There’s a boatload of driver assistance technology to be found in the Venza – all of which worked very well for us. It has a crisp heads-up display, lane tracing assist, lane departure alert with steering assist, pre-collision system, pedestrian and bicycle detection, adaptive cruise control, a bird’s eye view backup camera, blind spot monitoring, rear cross traffic alert and braking as well as parking sensors.


Rear Seats

While there are three seats in the back, I found headroom to be somewhat limited. I’m 5’10” and had about one inch to spare over my head. However leg and foot room is substantial – I had over 4 inches to spare. There’s a slight floor tunnel the middle passenger would have to straddle.

Rear passengers get two USB plugs and adjustable air vents. The middle seatback folds down to become an armrest with two cupholders, and the huge sunroof makes things airier than the otherwise dark materials would allow for.



There’s a wireless charging mat situated at the bottom of the centre stack. Not an ergonomic best practice for sure – your phone, although I guess you shouldn’t be picking it up regularly while you’re driving, is stuck between the gear selector and a giant tube that sticks out, housing the push start ignition button. Quite strange actually and visually, I dislike the bulbous protrusion of the ignition button. It feels very much like an afterthought. Anyway, there are also 2 USB-A plugs there, along with an auxiliary port.

Under the armrest lid is an organizational tray and a carpeted bin with a 12V plug.

The trunk is accessed via power liftgate with a kick sensor that honestly didn’t work very consistently for me. Truth is, I never have much luck with these hands-free liftgates. It’s a nice usable size at 816L trunk although the load floor is quite high. I appreciate that Toyota has put some extra effort into making the trunk look and feel premium with some added aluminum scuff plates and a stitched pull tab.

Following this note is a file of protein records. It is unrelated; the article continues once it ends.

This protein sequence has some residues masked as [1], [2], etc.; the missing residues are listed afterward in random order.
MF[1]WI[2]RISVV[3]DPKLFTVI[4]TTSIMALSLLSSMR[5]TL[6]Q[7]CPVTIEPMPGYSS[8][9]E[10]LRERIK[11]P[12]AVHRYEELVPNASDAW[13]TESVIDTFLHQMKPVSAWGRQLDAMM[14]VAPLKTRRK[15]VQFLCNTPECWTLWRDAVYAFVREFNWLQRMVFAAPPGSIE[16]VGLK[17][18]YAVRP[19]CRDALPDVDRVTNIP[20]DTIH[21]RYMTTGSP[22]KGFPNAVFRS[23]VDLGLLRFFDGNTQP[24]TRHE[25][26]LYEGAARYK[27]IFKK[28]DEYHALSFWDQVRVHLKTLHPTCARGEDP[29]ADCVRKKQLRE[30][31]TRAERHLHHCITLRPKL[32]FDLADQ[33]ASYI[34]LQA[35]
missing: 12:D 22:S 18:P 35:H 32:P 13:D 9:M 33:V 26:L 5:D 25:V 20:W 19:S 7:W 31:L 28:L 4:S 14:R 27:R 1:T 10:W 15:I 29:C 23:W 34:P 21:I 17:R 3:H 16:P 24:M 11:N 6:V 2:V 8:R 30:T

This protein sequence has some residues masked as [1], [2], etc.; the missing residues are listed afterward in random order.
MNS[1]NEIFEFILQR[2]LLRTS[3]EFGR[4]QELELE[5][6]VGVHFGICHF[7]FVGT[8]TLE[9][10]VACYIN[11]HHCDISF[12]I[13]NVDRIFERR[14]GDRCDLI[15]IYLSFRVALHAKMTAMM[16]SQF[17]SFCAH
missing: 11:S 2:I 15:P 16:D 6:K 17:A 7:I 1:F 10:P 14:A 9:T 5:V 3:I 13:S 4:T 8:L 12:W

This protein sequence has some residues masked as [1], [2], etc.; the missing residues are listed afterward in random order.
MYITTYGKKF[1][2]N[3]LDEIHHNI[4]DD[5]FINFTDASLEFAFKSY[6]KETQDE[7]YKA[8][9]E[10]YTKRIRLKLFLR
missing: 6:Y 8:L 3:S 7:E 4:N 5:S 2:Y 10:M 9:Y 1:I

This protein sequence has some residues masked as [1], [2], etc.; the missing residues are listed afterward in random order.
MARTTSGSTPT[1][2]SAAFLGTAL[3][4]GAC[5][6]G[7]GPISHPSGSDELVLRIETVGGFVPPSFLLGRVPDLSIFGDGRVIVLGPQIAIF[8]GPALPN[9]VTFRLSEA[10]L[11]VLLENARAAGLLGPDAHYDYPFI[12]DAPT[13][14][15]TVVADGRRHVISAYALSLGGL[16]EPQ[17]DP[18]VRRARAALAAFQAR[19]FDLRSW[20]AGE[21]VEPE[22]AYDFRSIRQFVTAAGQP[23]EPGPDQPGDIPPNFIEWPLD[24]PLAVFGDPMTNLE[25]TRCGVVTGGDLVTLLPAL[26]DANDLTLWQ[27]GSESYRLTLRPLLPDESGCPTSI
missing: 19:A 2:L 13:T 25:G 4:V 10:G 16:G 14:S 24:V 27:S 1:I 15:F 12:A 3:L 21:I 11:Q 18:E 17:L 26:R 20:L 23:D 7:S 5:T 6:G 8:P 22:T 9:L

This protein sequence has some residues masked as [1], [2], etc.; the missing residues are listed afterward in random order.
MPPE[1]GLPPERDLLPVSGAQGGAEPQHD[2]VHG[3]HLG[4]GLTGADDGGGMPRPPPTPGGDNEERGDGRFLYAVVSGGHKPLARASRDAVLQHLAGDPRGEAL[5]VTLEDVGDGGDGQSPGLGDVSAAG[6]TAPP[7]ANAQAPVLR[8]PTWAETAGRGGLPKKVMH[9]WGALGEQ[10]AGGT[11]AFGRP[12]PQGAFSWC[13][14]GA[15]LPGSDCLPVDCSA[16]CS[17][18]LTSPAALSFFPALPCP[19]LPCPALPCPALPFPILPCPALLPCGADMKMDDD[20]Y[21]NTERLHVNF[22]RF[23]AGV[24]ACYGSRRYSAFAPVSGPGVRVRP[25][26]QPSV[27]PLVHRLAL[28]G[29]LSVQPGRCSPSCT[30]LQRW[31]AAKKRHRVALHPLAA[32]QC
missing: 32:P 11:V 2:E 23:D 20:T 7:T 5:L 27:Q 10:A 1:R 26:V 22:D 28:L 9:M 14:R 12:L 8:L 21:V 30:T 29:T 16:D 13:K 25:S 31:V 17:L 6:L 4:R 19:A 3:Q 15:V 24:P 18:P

Toyota doesn’t disclose how much cargo space folding down the 60/40-split second row nets you, but it’s quite large.


Under the Hood

The only available powertrain is a hybrid using a 2.5L 4-cylinder combined with an electric motor. The transmission is continuously variable the drivetrain is on-demand all-wheel drive.

As usual, Toyota is coy with the numbers, giving only a net horsepower number of 219 – no torque figures are disclosed. And as usual, you can expect stellar fuel economy from this drivetrain – it’s rated at 5.9/6.4 L/100km (city/highway) and we ended up with a very impressive average of 6 L/100 km making absolutely no effort to drive economically or save fuel.


The Drive

While the numbers aren’t exciting, the powertrain does a fine job at moving the Venza smartly off the line. If you put the hammer down, it is actually very impressive in terms of acceleration. Passing is fine, although it won’t come across as a particularly powerful vehicle. We did find some notable coarseness in the powertrain when the gas engine is running, especially at lower speeds.